This week at the Supreme Court

by Dennis Crouch

Oral Argument set for October 7, 2020 in Google v. Oracle

  • (1) Whether copyright protection extends to software code and the organizational structure of a programming language; and
  • (2) Whether, as the jury found, the petitioner’s use of a software interface in the context of creating a new computer program constitutes fair use.
  • What is the role of the Jury in deciding fair use? (Raised by the Court)
  • What is the role of patents in the protection of a software code? (Raised by Crouch)

Certiorari Denied:

  • Following its first conference, the Supreme Court has denied certiorari in a number of patent cases.  In particular, the court has denied certiorari in all the patent cases ready-for-conference with the notable exception of the Arthrex cases focusing on appointments clause issues are still pending.
  • Still Pending: 
    • Constitutional challenge to Admin Patent Judges: United States v. Arthrex, Inc., No. 19-1434; Smith & Nephew, Inc. v. Arthrex, Inc., No. 19-1452; Arthrex, Inc. v. Smith & Nephew, Inc., No. 19-1458; Polaris Innovations Limited v. Kingston Technology Company, Inc., No. 19-1459.  These cases remain the most likely for certiorari. 
  • Denied:
    • Retroactive application of IPR to already applied-for patents: Arthrex, Inc. v. Smith & Nephew, Inc., No. 19-1204.
    • AIA Challenge: Sanofi-Aventis Deutschland GmbH v. Mylan Pharmaceuticals Inc., No. 19-1451;
    • Divided Infringement and 271(g): Willowood, LLC v. Syngenta Crop Protection, LLC, No. 19-1147.
    • Federal vs State Law for Patent Licensing: Cheetah Omni LLC v. AT&T Services, Inc., No. 20-68.
    • Right to a Jury Trial on Specific Performance of FRAND license: TCL Communication Technology Holdings Limited v. Telefonaktiebolaget LM Ericsson, No. 19-1269.
    • Patent Eligibility: The Chamberlain Group, Inc. v. Techtronic Industries Co., No. 19-1299.; Thomas v. Iancu, No. 19-1435; Primbas v. Iancu, No. 19-1464; Morsa v. Iancu, No. 20-32.
    • Due Process Issues Regarding Sua Sponte Judicial Order: Ameranth, Inc., Petitioner v. Domino’s Pizza, LLC, No. 19-1351.
    • Appealing IPR Termination:BioDelivery Sciences International, Inc. v. Aquestive Therapeutics, Inc., fka MonoSol RX, LLC, No. 19-1381.
    • Power of PTO To Exclude Patent Attorney: Polidi v. Lee, No. 19-1430; Piccone v. United States Patent and Trademark Office, No. 19-8844.
    • Obviousness – Nexus for Secondary Indicia: SRAM, LLC v. FOX Factory, Inc., No. 20-158.

This Week’s Conference: 

  • Voiding a patent after a damage award: Phazzer Electronics, Inc. v. Taser International, Inc., No. 19-1378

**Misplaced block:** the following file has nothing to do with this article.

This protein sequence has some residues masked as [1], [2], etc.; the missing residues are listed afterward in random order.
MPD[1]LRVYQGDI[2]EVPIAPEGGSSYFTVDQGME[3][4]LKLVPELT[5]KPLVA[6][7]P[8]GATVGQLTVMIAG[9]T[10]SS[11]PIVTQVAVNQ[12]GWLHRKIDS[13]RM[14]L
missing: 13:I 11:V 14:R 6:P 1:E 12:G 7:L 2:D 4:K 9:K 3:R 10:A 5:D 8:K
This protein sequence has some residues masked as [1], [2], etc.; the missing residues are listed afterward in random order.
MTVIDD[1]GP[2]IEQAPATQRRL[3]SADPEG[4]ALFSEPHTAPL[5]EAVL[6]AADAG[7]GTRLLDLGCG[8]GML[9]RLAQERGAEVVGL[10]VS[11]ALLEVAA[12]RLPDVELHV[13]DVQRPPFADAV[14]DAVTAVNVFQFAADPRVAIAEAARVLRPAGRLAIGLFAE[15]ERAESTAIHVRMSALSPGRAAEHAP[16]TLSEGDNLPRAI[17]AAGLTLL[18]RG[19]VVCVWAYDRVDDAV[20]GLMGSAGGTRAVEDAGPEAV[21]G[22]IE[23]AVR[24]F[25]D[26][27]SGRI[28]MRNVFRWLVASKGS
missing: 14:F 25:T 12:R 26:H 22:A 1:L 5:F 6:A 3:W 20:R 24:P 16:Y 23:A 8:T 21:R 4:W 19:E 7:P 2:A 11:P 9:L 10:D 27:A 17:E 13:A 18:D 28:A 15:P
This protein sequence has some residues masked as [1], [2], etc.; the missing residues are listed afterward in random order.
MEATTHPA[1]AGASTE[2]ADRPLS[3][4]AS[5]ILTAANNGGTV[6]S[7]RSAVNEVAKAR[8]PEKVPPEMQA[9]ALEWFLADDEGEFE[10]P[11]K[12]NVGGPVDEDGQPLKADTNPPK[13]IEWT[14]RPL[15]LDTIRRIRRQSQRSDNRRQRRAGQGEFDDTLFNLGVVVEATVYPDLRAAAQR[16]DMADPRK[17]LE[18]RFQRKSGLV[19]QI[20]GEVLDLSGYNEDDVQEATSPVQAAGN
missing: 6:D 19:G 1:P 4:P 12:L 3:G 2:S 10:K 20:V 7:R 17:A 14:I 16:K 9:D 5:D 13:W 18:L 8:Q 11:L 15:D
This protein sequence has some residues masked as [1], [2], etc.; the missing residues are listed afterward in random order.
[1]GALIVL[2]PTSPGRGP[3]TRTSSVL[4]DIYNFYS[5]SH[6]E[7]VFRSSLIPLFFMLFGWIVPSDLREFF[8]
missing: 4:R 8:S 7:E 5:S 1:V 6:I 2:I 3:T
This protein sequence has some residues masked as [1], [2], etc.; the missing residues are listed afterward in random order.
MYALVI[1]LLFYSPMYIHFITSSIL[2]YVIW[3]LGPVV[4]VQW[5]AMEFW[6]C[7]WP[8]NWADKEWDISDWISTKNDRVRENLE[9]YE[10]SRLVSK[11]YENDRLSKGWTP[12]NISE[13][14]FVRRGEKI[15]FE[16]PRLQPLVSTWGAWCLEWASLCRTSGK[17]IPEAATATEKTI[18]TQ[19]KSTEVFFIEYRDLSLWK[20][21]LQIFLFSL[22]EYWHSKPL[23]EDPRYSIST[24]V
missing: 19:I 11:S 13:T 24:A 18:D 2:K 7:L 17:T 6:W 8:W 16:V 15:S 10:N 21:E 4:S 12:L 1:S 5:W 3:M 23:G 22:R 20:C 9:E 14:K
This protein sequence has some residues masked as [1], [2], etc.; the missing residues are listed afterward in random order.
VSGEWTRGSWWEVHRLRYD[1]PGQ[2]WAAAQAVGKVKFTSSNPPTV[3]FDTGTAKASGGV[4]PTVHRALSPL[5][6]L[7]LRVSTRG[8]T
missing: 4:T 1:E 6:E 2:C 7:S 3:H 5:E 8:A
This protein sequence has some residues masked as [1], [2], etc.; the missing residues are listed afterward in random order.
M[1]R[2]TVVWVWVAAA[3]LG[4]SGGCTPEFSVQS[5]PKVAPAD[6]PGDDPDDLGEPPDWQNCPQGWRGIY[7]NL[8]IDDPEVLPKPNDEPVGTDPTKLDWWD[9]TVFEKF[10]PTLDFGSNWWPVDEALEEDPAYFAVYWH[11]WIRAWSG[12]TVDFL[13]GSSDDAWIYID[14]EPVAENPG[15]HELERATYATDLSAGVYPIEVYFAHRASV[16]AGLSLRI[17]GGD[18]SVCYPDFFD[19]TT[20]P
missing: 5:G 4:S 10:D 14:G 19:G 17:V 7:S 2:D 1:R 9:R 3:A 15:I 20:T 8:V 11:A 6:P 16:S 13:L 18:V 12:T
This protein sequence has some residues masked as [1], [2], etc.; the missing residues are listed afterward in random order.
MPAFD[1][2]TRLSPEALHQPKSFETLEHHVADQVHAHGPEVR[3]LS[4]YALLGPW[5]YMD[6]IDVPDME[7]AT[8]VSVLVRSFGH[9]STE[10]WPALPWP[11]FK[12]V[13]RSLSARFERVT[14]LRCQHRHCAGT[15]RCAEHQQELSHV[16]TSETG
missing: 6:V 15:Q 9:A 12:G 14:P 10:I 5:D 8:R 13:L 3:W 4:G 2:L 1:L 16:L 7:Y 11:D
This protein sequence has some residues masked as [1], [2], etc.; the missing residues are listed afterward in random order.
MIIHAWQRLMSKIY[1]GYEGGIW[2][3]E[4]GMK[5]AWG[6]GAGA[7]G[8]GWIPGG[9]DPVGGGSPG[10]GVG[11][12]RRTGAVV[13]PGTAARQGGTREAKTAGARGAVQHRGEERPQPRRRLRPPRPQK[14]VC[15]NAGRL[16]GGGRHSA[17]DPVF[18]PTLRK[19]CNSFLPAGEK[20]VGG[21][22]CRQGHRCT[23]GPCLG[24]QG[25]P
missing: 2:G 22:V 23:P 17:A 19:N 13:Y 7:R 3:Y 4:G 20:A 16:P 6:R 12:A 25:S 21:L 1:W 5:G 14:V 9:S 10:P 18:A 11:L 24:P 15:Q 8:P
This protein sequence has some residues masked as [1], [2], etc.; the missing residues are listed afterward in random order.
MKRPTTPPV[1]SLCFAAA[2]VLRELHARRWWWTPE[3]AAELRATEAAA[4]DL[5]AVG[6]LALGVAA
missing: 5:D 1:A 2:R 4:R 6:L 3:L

• Arthrex Appointments Issue: Essity Hygiene and Health AB v. Cascades Canada ULC, et al., No. 20-131; ESIP Series 2, LLC v. Puzhen Life USA, LLC, No. 20-228; Customedia Technologies, LLC v. Dish Network Corporation, et al., No. 20-135 (also eligibility question)
  • Trade Secret Inventorship Question and Federal Jurisdiction: Acer America Corporation, et al. v. Intellisoft, Ltd., (Bruce Bierman), No. 20-313.

Response Requested:

  • The “Respondent” has a right to file a response to a petition for writ of certiorari.  However, as a strategy (and money saving device), many repondents waive their right. In cases of interest, the Supreme Court will often request a response.  However, the request for response need only be requested by a single Justice. And, some of the justices have reportedly given authority to their law clerks to file the request.
  • Recent CFR’s
    • Are the Fed. Reserve Banks “People” or “the Government”: Bozeman Financial LLC v. Federal Reserve Bank of Atlanta, et al., No. 20-333
    • Reasonable Royalty and Apportionment: Cochlear Corporation, et al. v. Alfred E. Mann Foundation for Scientific Research, et al., No. 20-362
    • Notice and Damages: Arctic Cat Inc. v. Bombardier Recreational Products Inc., et al., No. 20-355

 

11 thoughts on “This week at the Supreme Court

  1. 5

    It’s obviously a scam if Top Court grants cert. on Arthrex when my case is the law of the case now at the CAFC
    19-2414/20-1245/20-1406
    with the precise question that swallows all the question proposed
    “Whether it was Congress intent that the panel members of both the Patent and Trademark Appeal Board consist of principle officers” (at least 2 out of 3 -one AJ app by the Sec. Commerce
    That is the question
    affirmative
    2001-2002 SB 320 as amended SA 2162 section 2-3 of 10 sections passed both houses but 2-3 went missing when reaching the president enacting HR 2215

  2. 4